Plug Power CEO Andy Marsh joins Yahoo Finance Live to discuss the Inflation Reduction Act, its impacts on the energy space, building a green hydrogen ecosystem, profitability, and growth.
JULIE HYMAN: Shares of Plug Power up a bit today, but they did surge quite a bit last week on the back of the company's earnings report, despite seeing revenue missed expectations. The company got a boost from upbeat analysts' calls following the passing of the Inflation Reduction Act.
Joining us now to discuss is Plug Power CEO Andy Marsh. Andy, thanks for being here. So just give us in a nutshell what this new law is going to mean for you.
ANDY MARSH: Well, Julie, Plug was on a great track before the new law, where we were on-target for our $3 billion in 2025. But what it does is make the green hydrogen plants, which we're building across the United States, economically competitive with gray hydrogen across all sorts of applications, from fertilizing manufacture to green steel to green hydrogen for use in peaker plants. It actually just changes the dynamics completely with the $3 tax credit for green hydrogen.
Good for Plug. Good for the nation. Good for the world.
BRIAN SOZZI: OK, Andy, so how good? When should investors start to see the impact of this flow through to your bottom line?
ANDY MARSH: As we said on the earnings call, our CFO says it pushes our path to profitability up six months into early 2024.
BRAD SMITH: What are customers asking differently from you right now? Walmart is one of your biggest partners as well. And so with regard to the relationships that you have with those customers, where they're leaning further into that relationship, what are you hearing on the demand side?
ANDY MARSH: Well, I think what we're hearing on the demand side-- and you could see it-- another portion of our businesses are electrolyzer business. We're already 50% ahead of what we expect to book for the whole year on August 1. So what we're seeing is tremendous demand for our electrolyzers, which will be used for both here in the United States and in Europe.
We're seeing increased demand for our green hydrogen, for the 70 tons of green hydrogen per day that we'll be producing by the end of this year. All that's beneficial to Plug, all. And we're doing it, quite honestly, because customers like Walmart. Amazon, New Fortress Energy, all want us to be producing green hydrogen or building electrolyzers for them so that they could use green hydrogen.
JULIE HYMAN: So Andy, for potential clients, is the biggest thing holding them back the cost? And is that one of the reasons why this bill could be particularly helpful?
ANDY MARSH: I think cost is-- look, cost, it takes it off the table. Now green hydrogen is cost-competitive with gray hydrogen. Now green hydrogen can be easily added to natural gas. Yes, I think it is a big driver, which drives a lot of the industrial applications. And the industrial applications represent 26% of the world's CO2 emissions, which is equal to mobility.
It really takes it off the table. We don't have to discuss it anymore. And now we have security. This bill provides a 10-year tax credit for green hydrogen as well as a healthy tax credit for fuel cells through 2025, which turns to tech-neutral after that. So Plug and, I think, the industry, it provides insurance that it'll be around for the long run.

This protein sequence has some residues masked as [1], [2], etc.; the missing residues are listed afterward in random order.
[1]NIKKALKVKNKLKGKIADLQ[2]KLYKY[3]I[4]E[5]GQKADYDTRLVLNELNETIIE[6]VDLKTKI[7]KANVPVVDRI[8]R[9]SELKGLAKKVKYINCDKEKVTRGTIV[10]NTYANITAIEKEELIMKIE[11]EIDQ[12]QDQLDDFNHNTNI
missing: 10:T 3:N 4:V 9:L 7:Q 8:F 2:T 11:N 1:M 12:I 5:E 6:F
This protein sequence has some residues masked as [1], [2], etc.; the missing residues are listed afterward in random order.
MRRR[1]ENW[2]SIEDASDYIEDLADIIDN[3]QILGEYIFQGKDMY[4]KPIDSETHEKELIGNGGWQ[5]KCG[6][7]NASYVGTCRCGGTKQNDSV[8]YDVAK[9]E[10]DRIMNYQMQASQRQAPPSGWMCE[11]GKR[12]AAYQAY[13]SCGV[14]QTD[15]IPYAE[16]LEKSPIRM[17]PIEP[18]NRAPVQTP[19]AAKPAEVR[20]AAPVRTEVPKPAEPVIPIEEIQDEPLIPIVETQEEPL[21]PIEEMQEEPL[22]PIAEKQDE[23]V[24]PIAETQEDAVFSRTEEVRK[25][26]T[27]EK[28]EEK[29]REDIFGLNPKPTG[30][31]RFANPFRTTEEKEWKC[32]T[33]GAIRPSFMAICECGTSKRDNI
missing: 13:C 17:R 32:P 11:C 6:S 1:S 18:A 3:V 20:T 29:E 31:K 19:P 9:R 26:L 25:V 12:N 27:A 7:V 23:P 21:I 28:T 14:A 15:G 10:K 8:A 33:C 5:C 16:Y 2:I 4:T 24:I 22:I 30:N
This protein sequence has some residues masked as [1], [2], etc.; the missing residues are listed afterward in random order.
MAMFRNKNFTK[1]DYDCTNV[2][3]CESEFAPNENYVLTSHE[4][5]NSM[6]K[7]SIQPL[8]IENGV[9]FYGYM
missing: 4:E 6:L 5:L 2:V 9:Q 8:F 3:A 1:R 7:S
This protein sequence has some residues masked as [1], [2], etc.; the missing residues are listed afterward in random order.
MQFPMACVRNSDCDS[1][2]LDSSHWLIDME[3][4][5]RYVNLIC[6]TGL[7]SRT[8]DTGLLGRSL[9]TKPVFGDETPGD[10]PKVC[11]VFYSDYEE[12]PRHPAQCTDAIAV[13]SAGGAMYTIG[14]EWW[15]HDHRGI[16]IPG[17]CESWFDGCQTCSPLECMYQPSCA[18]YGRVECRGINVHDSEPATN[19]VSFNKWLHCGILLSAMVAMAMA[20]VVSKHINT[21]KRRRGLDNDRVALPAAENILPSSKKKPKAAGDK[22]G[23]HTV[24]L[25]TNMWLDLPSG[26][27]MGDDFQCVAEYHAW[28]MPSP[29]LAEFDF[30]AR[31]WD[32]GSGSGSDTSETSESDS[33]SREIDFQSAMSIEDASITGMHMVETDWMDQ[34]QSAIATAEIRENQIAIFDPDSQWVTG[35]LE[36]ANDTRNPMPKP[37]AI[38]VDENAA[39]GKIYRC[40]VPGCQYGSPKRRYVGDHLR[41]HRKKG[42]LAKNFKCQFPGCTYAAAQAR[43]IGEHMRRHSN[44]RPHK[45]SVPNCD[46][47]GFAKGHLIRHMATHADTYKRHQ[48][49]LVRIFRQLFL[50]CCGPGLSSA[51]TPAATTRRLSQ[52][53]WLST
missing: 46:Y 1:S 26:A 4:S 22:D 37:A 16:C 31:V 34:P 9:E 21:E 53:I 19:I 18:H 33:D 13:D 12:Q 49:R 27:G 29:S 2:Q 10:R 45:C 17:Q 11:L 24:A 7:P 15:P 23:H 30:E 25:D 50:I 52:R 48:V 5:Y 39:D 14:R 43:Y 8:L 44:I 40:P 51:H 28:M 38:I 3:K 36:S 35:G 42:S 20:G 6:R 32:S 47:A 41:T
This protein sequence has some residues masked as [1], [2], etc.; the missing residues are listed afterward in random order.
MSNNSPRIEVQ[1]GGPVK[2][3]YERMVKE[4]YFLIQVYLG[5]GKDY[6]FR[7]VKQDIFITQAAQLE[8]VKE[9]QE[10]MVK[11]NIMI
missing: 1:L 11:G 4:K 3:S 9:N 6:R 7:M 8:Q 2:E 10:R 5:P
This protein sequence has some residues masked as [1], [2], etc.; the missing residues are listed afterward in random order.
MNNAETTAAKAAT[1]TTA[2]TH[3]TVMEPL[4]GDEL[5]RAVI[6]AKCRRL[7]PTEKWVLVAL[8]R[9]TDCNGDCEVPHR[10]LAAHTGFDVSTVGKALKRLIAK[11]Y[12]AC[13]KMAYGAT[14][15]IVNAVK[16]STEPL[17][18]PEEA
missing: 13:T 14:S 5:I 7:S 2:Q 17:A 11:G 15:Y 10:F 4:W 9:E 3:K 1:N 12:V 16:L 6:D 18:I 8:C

So that's why I think folks in both industrial applications as well as retail applications as well as mobility applications are all excited about this bill. It really has changed the landscape for our company and others.
BRIAN SOZZI: Andy, you mentioned you won't be profitable until 2024. So over the next 15 months or so, where are you going to be investing the most, what areas?
ANDY MARSH: Well, it certainly is in our electrolyzer and green hydrogen plants. I mean, we've announced we're going to be investing a billion dollars for our green hydrogen plants next year. Obviously, we have two new factories, one coming online, as we speak, in Rochester, a gigafactory for making stacks for green hydrogen plants as well as for our electrolyzers. That's where we're putting the dollars today.
BRAD SMITH: You've called data centers a $40 billion opportunity for Plug Power. Where do you start to realize some of those opportunities actually come to fruition? And how quickly does that become accretive to that path to profitability for the business as well?
ANDY MARSH: Well, we've announced that we'll be deploying 60 megawatts of products for the stationary market, which is more than just data centers, over the coming year. We expect that to be 200 megawatts over the next 18 months.
It'll be used not only for backup power but also for providing power to electric fans, which may seem odd, but it's a big market opportunity. In the long run, fuel cells and these stationary products replace peaker plants, very much what we're doing with SK, where we'll be deploying 200 megawatts by late 2024 and 400 megawatts per year from 2025 to 2040 with our great partner SK in South Korea.
BRIAN SOZZI: Plug Power CEO Andy Marsh, always great to chat with you. Good luck on the path ahead. We'll talk to you soon.